Thursday, February 25, 2010

Short takes on Google's Italy adventure

Was yesterday's ruling against Google a major event? Or will it be forgotten by the time the Winter Olympics end on Sunday?

For the general public -- that is, those not living in Italy -- yesterday's ruling probably won't mean much. But in the Internet industry, and much of the media industry, many believe yesterday's ruling was astounding.

The Guardian:
Italy has taken a step closer to China
Expecting Google to adopt a censorship system that automatically filters videos published online is like expecting highways companies to be incriminated for lack of traffic control at the toll booth. Of course Google should adopt the best possible technology to avoid abuses. But if someone is to control driving licences, that someone should be the police, not the highway owner. And it's about time that authorities took into account the technological problems arising from certain measures.
San Jose Mercury News editorial:
Reason to believe Google verdict in Italy will be isolated
... But the reaction — ranging from head-scratching to condemnation, even among privacy advocates — has been heartening. Despite worries the case will set a precedent in Italy or the European Union, we're hopeful that this backlash will keep other countries from following suit. It should also help persuade an Italian appeals court to rethink the verdict.

If not, the implications for free speech and commerce, at least as Americans understand them, are worrisome.
PC World:
Google's Case in Italy Was Always Lose-Lose
So in light of the Italian court decision, Google's options were to self-censor its video site (or obliterate it completely), or go to jail. Hopefully Google can win the case on appeal, and end the madness.
National Post:
Fascism alive and well? Italian court rules against Google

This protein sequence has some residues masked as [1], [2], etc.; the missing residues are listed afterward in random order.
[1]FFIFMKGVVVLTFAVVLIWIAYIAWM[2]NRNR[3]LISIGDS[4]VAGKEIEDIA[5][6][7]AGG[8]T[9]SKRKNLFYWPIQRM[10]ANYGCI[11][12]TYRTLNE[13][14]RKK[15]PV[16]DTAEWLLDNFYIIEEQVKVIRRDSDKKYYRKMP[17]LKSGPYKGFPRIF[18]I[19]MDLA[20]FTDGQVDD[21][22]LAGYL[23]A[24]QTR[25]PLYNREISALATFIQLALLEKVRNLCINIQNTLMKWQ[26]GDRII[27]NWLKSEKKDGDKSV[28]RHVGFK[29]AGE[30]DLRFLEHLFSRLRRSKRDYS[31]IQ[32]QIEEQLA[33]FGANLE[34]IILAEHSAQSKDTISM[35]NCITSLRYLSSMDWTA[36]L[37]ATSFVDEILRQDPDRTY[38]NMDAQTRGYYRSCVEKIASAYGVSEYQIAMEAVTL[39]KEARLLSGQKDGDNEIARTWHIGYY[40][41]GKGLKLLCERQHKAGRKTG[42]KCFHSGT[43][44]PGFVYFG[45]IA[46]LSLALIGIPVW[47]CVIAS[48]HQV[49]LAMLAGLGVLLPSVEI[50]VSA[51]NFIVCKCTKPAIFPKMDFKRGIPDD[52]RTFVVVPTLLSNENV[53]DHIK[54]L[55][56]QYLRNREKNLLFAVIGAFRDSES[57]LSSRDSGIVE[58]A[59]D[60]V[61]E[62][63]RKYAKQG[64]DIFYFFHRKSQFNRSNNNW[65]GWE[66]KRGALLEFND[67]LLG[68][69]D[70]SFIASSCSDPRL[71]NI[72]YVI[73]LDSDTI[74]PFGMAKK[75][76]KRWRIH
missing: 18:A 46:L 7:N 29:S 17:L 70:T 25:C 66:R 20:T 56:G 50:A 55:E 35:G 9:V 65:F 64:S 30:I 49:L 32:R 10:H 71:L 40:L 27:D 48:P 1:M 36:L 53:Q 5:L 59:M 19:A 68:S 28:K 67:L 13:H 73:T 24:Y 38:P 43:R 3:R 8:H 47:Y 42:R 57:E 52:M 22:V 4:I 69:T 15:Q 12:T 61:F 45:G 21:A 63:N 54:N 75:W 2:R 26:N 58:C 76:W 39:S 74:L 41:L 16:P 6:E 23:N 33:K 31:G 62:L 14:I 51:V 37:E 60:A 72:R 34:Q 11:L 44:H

There is much speculation that, in a country where most private media is owned by Prime Minister Silvio Berlusconi, and public media is controlled by the government, the real motive is not to defend the dignity of a disabled child, but to crush a competitor. The New York Times reports, 

“there is a strong push to regulate the Internet more assertively than it is controlled elsewhere in Europe. Several measures are pending in Parliament here that seek to impose various controls on the Internet. Critics of Mr. Berlusconi say the measures go beyond routine copyright questions and are a way to stave off competition from the Web to public television stations and his own private channels — and to keep a tighter grip on public debate.”
Does Italy’s Google Conviction Portend More Censorship?
Leslie Harris, the president of the influential Washington, D.C.-based Center for Democracy and Technology, argued the ruling would be used by authoritarian regimes to justify their own web censorship.

“Today’s stunning verdict sets an extremely dangerous precedent that threatens free expression and chills innovation on the global internet,” Harris said in an e-mail statement. “If the conviction is allowed to stand, it will chill the provision of Web 2.0 services that provide user-generated content platforms in Italy, and Italian internet users will find themselves without a powerful forum for free expression.

“Most troubling, what happened in Italy is unlikely to stay in Italy. The Italian court’s actions today will surely embolden authoritarian regimes and be used to justify their own efforts to suppress internet freedom.”